As the rain had been predicted for the evening I decided, unwisely I might add, not to take my tent, but to sleep in the car.
What I had not bargained for was the amazing downpour we experienced all through the evening and night!
I rigged up a tarpaulin bivouac, which was OK, and started cooking my evening meal. It was only light rain and I was comfy and dry until the wind picked up whipping the heavier rain around the sides and making things pretty soggy!
It was time to abandon ship and mosey over to Dom Early’s mini marquee. This doubles up as his event shop and it had attracted a number of other soggy waifs and strays! With a BBQ fire to provide warmth I have to say it was quite cosy, and we settled into a chat and drinking session that makes events what they are!
The minutes blurred into hours and before long it was 12.30…. it was time to go to bed. I had already set up the sleeping bag in the back of my mini-van, but with all my kit spread about the place, it was a tight fit.
I woke at around 6.45am having slept like the dead, I’m too old to sleep like a baby anymore, and the grey clouds scudded by but no rain!
Most of my cooking kit was a bit wet but I fired up the stove to get a coffee, and cook some breakfast.
The rest of the camp started to stir around 9.30’ish as the smell of tasty breakfasts wafted across the field!
This weekend was planned for the extra low tides, but his meant that the beach wasn’t really ready until 12.30 noon. Plenty of time to get over last night, and prepare the buggy.
A short drive up to the beach car park and I found Tom there. We piled our kit into our buggies and walked on to the beach to be greeted with a great 15-18mph on shore breeze. We had to walk 1.5 miles up to the pit area (beach regulations!), and that blows out the remaining cobwebs.
I though the wind was stronger and set up my 1.8m Peter Lynn Core, but that was a mistake as I was way underpowered…I wasn’t sure about putting up my 8.0m Ozone Access, so I had a rummage around in my bag to find my old 4.0.m Mk 1 Predator, the race kite of the 1980’s. I don’t think I have flown this for 8yrs!
As I set it up on the ground stake something is very obviously wrong, the right brake line is too short and the left power line is too long. A few minor adjustments ensued and hey presto! A slightly less wonky looking kite! (That will teach me to be better prepared)
The wind is really breezy but you just have to launch and hang on…..Oh! that wasn’t that bad…right find the buggy and off we go!
For the next 2hrs Tom and I race up to the airport control tower, about 5 miles along the beach, and back, and then further to the river estuary, approx 8 miles and really wound it up back to the pits. I looked at my GPS, when I got back to see I’ve clocked 40.1mph max speed, no too shabby for 1980’s technology! I also managed to cover 55miles today.
The rest of the day was just fantastic with loads of folks, buggiers, landboarders, blowcarts, and class 5 landyachts just enjoying the sun and cruising, jumping, and racing. What a day!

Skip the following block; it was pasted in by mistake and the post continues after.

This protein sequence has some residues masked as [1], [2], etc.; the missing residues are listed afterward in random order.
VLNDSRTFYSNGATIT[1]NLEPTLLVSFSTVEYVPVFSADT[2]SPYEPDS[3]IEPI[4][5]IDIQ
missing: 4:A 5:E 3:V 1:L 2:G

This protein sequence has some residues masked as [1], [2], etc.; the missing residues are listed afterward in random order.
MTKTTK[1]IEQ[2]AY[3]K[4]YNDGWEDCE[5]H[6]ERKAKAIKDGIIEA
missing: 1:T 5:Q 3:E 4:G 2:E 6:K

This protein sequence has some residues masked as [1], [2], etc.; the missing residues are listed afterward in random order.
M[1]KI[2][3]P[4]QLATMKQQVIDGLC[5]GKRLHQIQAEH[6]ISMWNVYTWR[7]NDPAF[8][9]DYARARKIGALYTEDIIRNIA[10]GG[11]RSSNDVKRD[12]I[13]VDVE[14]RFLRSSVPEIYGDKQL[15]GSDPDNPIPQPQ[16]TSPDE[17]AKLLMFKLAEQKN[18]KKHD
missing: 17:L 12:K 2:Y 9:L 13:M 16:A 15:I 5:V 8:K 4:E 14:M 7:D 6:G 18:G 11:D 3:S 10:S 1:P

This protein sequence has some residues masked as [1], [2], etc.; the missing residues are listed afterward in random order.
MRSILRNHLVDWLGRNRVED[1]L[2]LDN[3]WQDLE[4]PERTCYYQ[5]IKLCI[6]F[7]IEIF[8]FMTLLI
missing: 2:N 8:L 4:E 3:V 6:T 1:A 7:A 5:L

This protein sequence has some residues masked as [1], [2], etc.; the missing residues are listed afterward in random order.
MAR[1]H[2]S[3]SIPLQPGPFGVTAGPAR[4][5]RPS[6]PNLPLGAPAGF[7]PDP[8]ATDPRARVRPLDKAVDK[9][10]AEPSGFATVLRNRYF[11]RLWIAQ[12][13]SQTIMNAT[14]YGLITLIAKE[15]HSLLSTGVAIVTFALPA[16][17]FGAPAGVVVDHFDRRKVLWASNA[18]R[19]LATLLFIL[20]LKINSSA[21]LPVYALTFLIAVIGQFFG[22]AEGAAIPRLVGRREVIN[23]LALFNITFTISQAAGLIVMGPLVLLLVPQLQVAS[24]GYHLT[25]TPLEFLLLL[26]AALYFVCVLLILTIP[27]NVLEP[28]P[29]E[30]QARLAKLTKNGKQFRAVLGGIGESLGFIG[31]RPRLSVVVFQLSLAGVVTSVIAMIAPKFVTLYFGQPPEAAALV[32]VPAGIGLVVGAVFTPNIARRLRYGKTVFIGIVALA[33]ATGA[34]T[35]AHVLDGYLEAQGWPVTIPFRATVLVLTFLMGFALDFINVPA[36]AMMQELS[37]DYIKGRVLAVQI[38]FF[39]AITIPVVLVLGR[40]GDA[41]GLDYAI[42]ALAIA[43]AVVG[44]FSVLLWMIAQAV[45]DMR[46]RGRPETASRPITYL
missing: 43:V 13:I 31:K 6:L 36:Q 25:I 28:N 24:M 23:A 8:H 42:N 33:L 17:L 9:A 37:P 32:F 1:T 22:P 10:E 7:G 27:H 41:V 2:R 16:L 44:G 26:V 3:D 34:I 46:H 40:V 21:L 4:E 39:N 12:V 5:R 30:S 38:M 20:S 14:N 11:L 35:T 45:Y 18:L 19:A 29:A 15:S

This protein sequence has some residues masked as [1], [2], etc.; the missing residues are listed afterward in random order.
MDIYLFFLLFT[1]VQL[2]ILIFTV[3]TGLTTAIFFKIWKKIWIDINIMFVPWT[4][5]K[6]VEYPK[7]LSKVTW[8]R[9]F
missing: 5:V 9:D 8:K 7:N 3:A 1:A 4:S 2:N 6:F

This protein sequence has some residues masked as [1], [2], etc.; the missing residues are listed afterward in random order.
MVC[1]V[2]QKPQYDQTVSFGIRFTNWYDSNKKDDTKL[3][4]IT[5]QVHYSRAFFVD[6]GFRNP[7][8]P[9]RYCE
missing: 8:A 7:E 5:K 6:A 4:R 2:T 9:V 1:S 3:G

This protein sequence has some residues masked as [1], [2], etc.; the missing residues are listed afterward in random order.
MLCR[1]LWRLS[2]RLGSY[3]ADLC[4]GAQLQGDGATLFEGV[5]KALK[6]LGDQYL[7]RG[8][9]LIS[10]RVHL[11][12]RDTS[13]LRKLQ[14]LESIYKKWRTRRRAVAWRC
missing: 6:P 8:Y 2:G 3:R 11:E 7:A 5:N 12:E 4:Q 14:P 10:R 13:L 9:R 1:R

By the time I got back to camp it was nearly 6.45pm, and I was feeling ravenous! The club had surprised us by announcing a BBQ and drink that evening. So I made a cup of tea, ate some cake and enjoyed the sunny warm evening. Such a contrast to last night!
Tom and his dad had pitched their tent next to me and we discussed Tom’s recent kite sponsorship from HQ Kites. He is now the only UK flier with the new Prodigy kite, as well as a new buggy he has had built for him.
By now a number of folks started milling around the BBQ and I wandered over to get some food. I had a chat with Ady Lavelle, winner of the PKA, UK Masters series about the forth coming European Championships. A couple of beers later and the sun had set, revealing a star spangled night that twinkling over our camp. The food and drink carried on well into the night. I wandered around the groups that had formed discussing the day and meeting old friends I hadn’t seen for a while. A large group around the campfire, which flickered against the white marquee, carried on well beyond 2.00am
Fatigue set in by 10.30pm and I ambled over to my vehicle, clambered into my sleeping bag, and fell asleep.
It was less windy but by 12.00noon it had picked up and as we walked onto the beach it was obvious that the direction was now northerly, down the beach.
I set up my Ozone Access 8.0m and realized that it would take a lot of tacking to reach the Control Tower today.
The run back was not as easy as it first appeared and caught a few out who chose a smaller kite. I needed to set off home by 5.00pm so by the time I packed up, I had buggied a further 22 miles and achieved a max speed of 35mph in 12+mph winds.
What a great weekend. The club had organized another great event, leaving everyone shattered but very happy!
Steve Walt Webb